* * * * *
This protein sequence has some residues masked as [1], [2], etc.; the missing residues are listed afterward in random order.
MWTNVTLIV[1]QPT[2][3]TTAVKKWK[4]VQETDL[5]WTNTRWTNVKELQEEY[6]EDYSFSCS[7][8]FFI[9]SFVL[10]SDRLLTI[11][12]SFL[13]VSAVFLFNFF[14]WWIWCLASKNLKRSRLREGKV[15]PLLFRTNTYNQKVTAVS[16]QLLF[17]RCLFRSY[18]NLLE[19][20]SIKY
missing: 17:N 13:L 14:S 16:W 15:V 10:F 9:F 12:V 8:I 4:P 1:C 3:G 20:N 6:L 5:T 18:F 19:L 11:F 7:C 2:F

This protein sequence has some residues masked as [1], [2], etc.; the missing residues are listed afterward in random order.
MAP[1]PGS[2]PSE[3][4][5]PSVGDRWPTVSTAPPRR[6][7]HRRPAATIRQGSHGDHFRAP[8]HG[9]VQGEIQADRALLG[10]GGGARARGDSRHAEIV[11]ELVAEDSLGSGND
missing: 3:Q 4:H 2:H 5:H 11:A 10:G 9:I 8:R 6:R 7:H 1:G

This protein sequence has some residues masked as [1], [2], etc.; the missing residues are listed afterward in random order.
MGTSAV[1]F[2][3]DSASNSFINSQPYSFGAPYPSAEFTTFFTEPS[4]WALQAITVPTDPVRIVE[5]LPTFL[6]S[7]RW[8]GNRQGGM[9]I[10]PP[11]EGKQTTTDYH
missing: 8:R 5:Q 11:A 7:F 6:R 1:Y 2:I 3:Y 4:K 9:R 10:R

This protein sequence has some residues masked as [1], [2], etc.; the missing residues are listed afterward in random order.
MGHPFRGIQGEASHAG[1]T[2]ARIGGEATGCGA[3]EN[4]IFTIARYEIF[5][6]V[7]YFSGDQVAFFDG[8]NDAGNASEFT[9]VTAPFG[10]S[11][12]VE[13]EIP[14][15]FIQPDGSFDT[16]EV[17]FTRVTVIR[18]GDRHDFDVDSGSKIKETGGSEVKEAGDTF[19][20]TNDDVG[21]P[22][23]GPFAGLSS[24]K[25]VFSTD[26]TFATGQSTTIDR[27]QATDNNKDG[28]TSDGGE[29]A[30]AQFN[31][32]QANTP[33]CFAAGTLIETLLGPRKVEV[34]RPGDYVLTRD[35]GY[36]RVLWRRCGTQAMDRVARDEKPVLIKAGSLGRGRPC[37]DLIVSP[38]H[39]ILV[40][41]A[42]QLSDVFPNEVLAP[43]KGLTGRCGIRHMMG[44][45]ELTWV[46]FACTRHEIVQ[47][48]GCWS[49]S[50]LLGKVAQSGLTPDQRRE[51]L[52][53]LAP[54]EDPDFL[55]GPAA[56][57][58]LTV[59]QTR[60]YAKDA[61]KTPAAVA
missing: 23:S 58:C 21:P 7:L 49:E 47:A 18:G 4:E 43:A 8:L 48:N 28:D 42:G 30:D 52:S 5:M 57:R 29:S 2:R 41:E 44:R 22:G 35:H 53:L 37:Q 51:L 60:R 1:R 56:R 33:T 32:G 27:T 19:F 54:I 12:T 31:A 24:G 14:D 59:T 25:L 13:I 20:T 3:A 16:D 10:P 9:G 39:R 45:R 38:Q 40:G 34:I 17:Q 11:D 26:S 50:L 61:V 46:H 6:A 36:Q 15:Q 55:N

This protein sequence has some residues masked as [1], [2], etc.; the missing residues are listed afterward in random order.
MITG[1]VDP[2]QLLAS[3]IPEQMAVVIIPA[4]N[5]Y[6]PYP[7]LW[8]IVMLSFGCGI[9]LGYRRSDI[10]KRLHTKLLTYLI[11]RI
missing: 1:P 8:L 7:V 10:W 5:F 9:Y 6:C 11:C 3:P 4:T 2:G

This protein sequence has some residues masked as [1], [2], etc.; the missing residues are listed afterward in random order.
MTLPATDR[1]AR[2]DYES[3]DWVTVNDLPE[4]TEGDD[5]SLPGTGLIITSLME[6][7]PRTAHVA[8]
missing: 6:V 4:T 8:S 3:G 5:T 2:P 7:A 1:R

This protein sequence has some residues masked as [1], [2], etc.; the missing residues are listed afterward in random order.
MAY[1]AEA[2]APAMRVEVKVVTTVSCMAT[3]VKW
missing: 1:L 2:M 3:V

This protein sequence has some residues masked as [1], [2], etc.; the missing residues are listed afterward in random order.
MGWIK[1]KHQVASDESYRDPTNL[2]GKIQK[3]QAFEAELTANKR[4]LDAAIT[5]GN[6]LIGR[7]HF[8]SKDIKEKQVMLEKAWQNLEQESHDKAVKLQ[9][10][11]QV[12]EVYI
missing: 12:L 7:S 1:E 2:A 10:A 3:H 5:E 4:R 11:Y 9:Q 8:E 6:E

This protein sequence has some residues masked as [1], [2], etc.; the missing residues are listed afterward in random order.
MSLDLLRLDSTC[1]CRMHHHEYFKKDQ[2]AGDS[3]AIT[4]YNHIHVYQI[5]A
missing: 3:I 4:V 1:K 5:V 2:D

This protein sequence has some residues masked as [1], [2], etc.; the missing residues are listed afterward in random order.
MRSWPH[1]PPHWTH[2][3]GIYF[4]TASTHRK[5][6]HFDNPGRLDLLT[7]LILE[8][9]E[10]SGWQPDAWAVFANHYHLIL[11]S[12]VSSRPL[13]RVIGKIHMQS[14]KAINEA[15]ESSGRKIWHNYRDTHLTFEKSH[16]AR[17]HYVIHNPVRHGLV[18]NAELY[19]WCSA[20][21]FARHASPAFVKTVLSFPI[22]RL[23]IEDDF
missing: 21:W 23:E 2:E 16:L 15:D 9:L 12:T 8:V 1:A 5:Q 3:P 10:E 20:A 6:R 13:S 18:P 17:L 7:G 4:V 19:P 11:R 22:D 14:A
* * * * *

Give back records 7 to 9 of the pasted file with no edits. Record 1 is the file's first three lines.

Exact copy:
This protein sequence has some residues masked as [1], [2], etc.; the missing residues are listed afterward in random order.
MAY[1]AEA[2]APAMRVEVKVVTTVSCMAT[3]VKW
missing: 1:L 2:M 3:V

This protein sequence has some residues masked as [1], [2], etc.; the missing residues are listed afterward in random order.
MGWIK[1]KHQVASDESYRDPTNL[2]GKIQK[3]QAFEAELTANKR[4]LDAAIT[5]GN[6]LIGR[7]HF[8]SKDIKEKQVMLEKAWQNLEQESHDKAVKLQ[9][10][11]QV[12]EVYI
missing: 12:L 7:S 1:E 2:A 10:A 3:H 5:E 4:R 11:Y 9:Q 8:E 6:E

This protein sequence has some residues masked as [1], [2], etc.; the missing residues are listed afterward in random order.
MSLDLLRLDSTC[1]CRMHHHEYFKKDQ[2]AGDS[3]AIT[4]YNHIHVYQI[5]A
missing: 3:I 4:V 1:K 5:V 2:D